This map represents all the surveys of Indian lands completed by missionary Isaac McCoy between the years 1830 and 1836. McCoy, a missionary to the Ottawa and Pottawatomie tribes in Michigan, was convinced that Indians should be moved to new lands west of the Mississippi River. He took some Indian delegates on exploring missions in addition to his work as surveyor, missionary, and teacher. The map was redrawn by H. J. Adams.


No-tin-no to D. D. Mitchell

No-tin-no to D. D. Mitchell
Creator: No-tin-no
Date: October 4, 1843
No-tin-no, a leader of the Ottawa nation, wrote this letter to the Superintendent of Indian Affairs, D. D. Mitchell, concerning a shipment of farming implements that the government had promised to the tribe. The Ottawa were frustrated by the delay, and No-tin-no stated that if he did not hear back from Mitchell, he would write to the President of the United States himself. The letter was dictated to Jotham Meeker, a missionary and printer at the Ottawa Baptist Mission near present-day Ottawa, Kansas.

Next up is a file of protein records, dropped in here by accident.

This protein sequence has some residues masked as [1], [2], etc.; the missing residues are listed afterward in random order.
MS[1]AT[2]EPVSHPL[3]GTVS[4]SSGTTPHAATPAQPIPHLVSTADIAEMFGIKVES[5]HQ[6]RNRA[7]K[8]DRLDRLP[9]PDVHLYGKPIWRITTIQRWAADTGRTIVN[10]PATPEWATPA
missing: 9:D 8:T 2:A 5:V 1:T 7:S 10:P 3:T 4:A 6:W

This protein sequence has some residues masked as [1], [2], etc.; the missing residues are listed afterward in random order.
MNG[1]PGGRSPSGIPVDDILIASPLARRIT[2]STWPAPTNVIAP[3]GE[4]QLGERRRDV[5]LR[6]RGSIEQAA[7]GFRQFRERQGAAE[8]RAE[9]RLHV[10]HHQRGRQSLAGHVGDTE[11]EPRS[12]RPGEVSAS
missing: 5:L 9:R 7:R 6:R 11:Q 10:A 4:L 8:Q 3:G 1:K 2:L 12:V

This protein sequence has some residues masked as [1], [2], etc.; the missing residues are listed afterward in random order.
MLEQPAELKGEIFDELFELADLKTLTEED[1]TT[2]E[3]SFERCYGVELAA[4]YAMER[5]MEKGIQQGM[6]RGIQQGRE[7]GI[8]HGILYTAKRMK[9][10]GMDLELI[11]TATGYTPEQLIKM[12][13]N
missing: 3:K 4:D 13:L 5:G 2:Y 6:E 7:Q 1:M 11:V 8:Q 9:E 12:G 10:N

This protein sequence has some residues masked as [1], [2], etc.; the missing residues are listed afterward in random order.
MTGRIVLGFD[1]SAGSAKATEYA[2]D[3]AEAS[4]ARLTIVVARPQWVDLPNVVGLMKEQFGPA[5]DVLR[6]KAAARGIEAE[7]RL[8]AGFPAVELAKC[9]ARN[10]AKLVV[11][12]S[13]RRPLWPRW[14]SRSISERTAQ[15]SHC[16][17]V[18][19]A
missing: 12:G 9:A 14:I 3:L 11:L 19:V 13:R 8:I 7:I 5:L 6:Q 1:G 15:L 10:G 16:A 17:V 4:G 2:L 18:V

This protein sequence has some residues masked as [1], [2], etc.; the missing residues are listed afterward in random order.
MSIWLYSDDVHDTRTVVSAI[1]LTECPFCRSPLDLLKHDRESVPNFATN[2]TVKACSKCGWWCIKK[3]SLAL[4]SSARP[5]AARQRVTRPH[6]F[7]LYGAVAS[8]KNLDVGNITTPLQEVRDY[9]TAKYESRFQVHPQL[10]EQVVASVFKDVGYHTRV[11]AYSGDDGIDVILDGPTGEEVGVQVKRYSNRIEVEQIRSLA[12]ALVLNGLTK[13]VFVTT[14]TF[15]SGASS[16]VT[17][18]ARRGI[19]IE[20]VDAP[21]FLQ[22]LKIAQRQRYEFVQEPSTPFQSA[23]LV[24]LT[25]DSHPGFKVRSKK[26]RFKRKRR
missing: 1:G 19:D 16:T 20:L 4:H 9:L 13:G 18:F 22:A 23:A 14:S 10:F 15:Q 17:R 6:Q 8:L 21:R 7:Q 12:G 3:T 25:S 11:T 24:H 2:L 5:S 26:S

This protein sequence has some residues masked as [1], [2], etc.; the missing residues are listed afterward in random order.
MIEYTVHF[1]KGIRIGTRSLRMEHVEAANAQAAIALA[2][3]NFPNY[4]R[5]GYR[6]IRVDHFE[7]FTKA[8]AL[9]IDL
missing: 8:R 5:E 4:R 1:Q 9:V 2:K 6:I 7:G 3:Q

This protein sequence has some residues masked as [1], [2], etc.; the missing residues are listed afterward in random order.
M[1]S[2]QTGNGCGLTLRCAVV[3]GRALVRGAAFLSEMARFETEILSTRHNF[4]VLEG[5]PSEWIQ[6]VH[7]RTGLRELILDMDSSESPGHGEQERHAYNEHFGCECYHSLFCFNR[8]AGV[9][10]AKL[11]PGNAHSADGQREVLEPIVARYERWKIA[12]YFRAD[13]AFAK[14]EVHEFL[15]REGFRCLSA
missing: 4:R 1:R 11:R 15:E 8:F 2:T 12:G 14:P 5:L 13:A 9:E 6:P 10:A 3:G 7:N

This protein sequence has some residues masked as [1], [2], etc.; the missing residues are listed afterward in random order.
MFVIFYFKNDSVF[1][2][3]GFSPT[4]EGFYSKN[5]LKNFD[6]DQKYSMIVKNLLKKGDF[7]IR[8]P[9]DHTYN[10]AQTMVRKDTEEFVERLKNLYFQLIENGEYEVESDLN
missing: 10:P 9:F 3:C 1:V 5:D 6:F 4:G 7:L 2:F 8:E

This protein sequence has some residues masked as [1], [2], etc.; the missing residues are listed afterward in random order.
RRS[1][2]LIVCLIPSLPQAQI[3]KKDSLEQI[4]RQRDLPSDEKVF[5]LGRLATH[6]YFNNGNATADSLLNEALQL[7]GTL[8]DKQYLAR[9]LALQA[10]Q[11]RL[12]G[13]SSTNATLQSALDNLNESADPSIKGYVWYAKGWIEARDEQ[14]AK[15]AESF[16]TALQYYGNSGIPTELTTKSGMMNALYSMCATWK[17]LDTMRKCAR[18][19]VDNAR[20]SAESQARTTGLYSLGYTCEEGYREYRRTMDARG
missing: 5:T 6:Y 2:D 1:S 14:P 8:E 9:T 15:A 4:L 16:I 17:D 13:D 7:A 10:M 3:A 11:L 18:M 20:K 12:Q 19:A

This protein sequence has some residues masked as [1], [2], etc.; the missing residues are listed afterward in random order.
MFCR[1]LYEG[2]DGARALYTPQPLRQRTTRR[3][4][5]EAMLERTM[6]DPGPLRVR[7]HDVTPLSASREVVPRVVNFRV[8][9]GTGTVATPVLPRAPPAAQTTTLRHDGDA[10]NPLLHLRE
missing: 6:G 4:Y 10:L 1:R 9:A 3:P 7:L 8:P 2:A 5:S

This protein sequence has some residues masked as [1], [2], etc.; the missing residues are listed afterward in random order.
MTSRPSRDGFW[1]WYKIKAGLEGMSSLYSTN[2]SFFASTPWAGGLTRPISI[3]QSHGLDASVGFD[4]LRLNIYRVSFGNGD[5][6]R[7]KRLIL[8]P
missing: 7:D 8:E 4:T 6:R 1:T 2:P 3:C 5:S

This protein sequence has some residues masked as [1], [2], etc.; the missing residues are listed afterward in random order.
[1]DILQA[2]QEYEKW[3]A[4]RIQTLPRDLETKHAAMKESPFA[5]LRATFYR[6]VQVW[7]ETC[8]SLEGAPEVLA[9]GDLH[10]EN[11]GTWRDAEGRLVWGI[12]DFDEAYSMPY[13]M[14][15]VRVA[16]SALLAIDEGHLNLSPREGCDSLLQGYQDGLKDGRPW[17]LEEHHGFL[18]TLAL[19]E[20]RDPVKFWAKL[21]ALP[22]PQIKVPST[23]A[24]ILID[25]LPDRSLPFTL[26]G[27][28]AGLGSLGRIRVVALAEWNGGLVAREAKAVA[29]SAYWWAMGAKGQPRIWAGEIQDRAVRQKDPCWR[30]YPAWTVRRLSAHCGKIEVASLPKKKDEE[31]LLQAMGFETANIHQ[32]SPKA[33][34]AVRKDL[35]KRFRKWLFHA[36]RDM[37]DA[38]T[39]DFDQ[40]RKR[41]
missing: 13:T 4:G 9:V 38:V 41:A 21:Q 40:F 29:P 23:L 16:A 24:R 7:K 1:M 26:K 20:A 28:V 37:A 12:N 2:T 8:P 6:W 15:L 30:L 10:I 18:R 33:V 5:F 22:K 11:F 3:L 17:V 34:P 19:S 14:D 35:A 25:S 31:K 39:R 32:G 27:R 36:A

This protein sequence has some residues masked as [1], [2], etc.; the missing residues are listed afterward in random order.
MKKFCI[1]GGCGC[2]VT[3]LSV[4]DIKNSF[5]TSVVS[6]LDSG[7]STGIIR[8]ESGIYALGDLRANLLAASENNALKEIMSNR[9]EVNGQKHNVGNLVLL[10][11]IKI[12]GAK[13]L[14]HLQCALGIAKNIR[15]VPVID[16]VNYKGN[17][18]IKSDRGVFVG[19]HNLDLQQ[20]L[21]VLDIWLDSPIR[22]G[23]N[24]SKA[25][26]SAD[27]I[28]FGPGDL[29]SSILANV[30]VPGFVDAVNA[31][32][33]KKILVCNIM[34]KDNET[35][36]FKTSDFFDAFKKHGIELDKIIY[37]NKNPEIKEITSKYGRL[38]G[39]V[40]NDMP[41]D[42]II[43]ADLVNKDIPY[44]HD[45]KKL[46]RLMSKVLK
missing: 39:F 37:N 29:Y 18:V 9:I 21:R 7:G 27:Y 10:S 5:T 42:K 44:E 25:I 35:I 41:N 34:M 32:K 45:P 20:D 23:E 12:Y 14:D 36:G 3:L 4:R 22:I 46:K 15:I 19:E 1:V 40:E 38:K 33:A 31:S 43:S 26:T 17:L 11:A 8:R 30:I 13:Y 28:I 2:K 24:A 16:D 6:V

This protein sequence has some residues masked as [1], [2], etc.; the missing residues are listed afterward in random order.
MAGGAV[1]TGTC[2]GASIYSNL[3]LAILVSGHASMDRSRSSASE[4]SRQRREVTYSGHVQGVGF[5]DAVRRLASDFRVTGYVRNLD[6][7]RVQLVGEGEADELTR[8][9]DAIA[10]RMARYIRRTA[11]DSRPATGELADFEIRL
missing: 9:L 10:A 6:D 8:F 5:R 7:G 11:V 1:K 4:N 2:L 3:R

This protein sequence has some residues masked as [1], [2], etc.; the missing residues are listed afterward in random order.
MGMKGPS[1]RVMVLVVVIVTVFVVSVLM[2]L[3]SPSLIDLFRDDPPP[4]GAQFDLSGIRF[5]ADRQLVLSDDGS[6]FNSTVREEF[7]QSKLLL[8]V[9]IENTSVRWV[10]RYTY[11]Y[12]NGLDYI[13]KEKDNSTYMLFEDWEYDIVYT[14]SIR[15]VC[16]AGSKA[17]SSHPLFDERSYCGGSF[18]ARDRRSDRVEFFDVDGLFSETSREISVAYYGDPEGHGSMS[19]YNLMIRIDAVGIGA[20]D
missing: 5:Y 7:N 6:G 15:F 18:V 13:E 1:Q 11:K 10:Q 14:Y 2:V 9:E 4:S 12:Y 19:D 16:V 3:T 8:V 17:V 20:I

Ottawa Indian Mission balance sheet

Ottawa Indian Mission balance sheet
Creator: Meeker, Jotham, 1804-1855
Date: January 11, 1843
This balance sheet, prepared by Baptist missionary Jotham Meeker, outlines the income and expenses of the Ottawa mission during 1842. This mission was located near present-day Ottawa, Kansas. It includes information on expenditures for translations into native languages, native education, interpreters, and the printing office. These funds benefited the Ottawa, Potawatomi, Delaware, and Shawnee Indians residing in Indian Territory.